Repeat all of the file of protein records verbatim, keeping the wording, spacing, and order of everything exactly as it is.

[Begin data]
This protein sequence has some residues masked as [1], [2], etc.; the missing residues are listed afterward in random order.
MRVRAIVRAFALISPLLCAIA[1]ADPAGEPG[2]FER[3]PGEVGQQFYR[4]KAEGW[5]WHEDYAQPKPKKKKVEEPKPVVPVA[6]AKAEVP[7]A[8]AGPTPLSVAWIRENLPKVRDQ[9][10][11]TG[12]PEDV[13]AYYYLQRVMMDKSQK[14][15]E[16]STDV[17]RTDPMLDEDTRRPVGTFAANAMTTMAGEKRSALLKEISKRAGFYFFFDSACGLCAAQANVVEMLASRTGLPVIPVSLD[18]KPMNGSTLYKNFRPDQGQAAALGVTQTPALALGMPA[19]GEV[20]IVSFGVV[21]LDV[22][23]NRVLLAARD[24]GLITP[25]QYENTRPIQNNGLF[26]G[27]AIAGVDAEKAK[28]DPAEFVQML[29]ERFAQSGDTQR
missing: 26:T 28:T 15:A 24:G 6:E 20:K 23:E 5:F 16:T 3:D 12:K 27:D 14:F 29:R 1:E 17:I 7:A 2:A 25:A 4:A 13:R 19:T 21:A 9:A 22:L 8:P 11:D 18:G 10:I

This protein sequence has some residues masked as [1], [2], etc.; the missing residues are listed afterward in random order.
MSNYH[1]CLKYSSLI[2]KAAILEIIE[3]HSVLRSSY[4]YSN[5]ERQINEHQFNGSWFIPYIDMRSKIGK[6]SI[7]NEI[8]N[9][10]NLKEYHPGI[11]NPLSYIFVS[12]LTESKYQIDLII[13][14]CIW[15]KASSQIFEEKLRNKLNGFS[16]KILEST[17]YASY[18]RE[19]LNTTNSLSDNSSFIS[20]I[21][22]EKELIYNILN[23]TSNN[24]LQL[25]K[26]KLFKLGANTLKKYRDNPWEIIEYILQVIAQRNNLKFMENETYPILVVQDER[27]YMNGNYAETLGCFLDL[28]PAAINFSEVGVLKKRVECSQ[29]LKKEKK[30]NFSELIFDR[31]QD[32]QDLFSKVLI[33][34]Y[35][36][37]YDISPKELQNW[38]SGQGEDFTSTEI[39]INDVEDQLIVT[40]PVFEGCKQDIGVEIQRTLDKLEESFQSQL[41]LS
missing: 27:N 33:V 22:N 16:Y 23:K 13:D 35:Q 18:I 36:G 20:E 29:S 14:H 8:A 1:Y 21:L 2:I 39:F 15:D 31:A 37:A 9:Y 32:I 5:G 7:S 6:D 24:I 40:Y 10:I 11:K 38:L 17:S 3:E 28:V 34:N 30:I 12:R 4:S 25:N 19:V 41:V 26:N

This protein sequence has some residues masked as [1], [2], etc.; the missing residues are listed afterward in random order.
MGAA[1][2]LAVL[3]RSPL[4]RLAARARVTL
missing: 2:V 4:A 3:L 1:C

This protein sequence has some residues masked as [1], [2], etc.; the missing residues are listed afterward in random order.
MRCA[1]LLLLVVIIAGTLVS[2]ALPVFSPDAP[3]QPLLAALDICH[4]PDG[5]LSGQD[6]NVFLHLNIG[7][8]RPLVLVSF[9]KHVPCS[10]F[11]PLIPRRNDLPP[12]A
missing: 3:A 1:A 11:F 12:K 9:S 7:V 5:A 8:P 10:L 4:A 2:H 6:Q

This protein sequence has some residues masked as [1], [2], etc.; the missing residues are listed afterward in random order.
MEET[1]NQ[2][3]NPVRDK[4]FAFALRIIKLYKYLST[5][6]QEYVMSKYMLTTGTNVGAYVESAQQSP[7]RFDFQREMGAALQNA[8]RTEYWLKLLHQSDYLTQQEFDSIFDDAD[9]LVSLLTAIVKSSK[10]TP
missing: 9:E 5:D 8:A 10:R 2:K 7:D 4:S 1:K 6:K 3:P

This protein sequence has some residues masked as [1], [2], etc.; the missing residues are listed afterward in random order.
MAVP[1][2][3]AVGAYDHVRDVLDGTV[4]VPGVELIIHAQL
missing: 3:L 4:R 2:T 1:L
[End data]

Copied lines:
This protein sequence has some residues masked as [1], [2], etc.; the missing residues are listed afterward in random order.
MRVRAIVRAFALISPLLCAIA[1]ADPAGEPG[2]FER[3]PGEVGQQFYR[4]KAEGW[5]WHEDYAQPKPKKKKVEEPKPVVPVA[6]AKAEVP[7]A[8]AGPTPLSVAWIRENLPKVRDQ[9][10][11]TG[12]PEDV[13]AYYYLQRVMMDKSQK[14][15]E[16]STDV[17]RTDPMLDEDTRRPVGTFAANAMTTMAGEKRSALLKEISKRAGFYFFFDSACGLCAAQANVVEMLASRTGLPVIPVSLD[18]KPMNGSTLYKNFRPDQGQAAALGVTQTPALALGMPA[19]GEV[20]IVSFGVV[21]LDV[22][23]NRVLLAARD[24]GLITP[25]QYENTRPIQNNGLF[26]G[27]AIAGVDAEKAK[28]DPAEFVQML[29]ERFAQSGDTQR
missing: 26:T 28:T 15:A 24:G 6:E 20:K 23:E 5:F 16:T 3:D 12:K 27:D 14:F 29:R 1:E 17:I 7:A 2:A 25:A 4:A 13:R 19:T 21:A 9:A 22:L 8:P 11:D 18:G 10:I

This protein sequence has some residues masked as [1], [2], etc.; the missing residues are listed afterward in random order.
MSNYH[1]CLKYSSLI[2]KAAILEIIE[3]HSVLRSSY[4]YSN[5]ERQINEHQFNGSWFIPYIDMRSKIGK[6]SI[7]NEI[8]N[9][10]NLKEYHPGI[11]NPLSYIFVS[12]LTESKYQIDLII[13][14]CIW[15]KASSQIFEEKLRNKLNGFS[16]KILEST[17]YASY[18]RE[19]LNTTNSLSDNSSFIS[20]I[21][22]EKELIYNILN[23]TSNN[24]LQL[25]K[26]KLFKLGANTLKKYRDNPWEIIEYILQVIAQRNNLKFMENETYPILVVQDER[27]YMNGNYAETLGCFLDL[28]PAAINFSEVGVLKKRVECSQ[29]LKKEKK[30]NFSELIFDR[31]QD[32]QDLFSKVLI[33][34]Y[35][36][37]YDISPKELQNW[38]SGQGEDFTSTEI[39]INDVEDQLIVT[40]PVFEGCKQDIGVEIQRTLDKLEESFQSQL[41]LS
missing: 27:N 33:V 22:N 16:Y 23:K 13:D 35:Q 18:I 36:G 20:E 29:S 14:H 8:A 1:Y 21:L 2:I 39:F 15:D 31:A 37:A 9:Y 32:I 5:G 7:S 6:D 24:I 40:Y 10:I 11:K 38:L 17:S 3:E 28:V 34:N 30:I 12:R 4:S 25:N 19:V 41:V 26:N

This protein sequence has some residues masked as [1], [2], etc.; the missing residues are listed afterward in random order.
MGAA[1][2]LAVL[3]RSPL[4]RLAARARVTL
missing: 2:V 4:A 3:L 1:C

This protein sequence has some residues masked as [1], [2], etc.; the missing residues are listed afterward in random order.
MRCA[1]LLLLVVIIAGTLVS[2]ALPVFSPDAP[3]QPLLAALDICH[4]PDG[5]LSGQD[6]NVFLHLNIG[7][8]RPLVLVSF[9]KHVPCS[10]F[11]PLIPRRNDLPP[12]A
missing: 3:A 1:A 11:F 12:K 9:S 7:V 5:A 8:P 10:L 4:A 2:H 6:Q

This protein sequence has some residues masked as [1], [2], etc.; the missing residues are listed afterward in random order.
MEET[1]NQ[2][3]NPVRDK[4]FAFALRIIKLYKYLST[5][6]QEYVMSKYMLTTGTNVGAYVESAQQSP[7]RFDFQREMGAALQNA[8]RTEYWLKLLHQSDYLTQQEFDSIFDDAD[9]LVSLLTAIVKSSK[10]TP
missing: 9:E 5:D 8:A 10:R 2:K 7:D 4:S 1:K 6:K 3:P

This protein sequence has some residues masked as [1], [2], etc.; the missing residues are listed afterward in random order.
MAVP[1][2][3]AVGAYDHVRDVLDGTV[4]VPGVELIIHAQL
missing: 3:L 4:R 2:T 1:L